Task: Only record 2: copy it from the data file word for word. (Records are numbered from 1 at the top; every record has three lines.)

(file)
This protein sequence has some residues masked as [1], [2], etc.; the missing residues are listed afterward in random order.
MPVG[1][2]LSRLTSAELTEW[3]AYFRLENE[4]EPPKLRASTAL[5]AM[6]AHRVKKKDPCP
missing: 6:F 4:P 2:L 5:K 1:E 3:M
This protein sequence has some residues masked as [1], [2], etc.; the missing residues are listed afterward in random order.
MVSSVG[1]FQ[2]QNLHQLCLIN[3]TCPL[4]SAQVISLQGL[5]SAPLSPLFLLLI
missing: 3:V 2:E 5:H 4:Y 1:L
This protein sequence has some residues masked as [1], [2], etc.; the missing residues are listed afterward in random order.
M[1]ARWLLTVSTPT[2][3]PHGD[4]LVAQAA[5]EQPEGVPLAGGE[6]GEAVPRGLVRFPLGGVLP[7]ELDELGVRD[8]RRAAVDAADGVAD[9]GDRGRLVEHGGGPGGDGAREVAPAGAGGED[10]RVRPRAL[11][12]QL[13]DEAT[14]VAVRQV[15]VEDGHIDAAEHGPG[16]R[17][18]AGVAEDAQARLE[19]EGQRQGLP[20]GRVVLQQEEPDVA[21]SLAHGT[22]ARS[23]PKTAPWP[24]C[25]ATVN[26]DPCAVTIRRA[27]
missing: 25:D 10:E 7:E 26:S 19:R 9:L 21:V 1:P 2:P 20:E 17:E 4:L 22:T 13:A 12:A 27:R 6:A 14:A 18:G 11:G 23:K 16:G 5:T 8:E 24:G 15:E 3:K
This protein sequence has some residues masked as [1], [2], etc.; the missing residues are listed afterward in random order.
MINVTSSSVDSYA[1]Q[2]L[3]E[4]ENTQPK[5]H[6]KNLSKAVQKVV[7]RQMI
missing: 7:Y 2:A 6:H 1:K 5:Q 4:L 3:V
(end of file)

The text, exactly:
This protein sequence has some residues masked as [1], [2], etc.; the missing residues are listed afterward in random order.
MVSSVG[1]FQ[2]QNLHQLCLIN[3]TCPL[4]SAQVISLQGL[5]SAPLSPLFLLLI
missing: 3:V 2:E 5:H 4:Y 1:L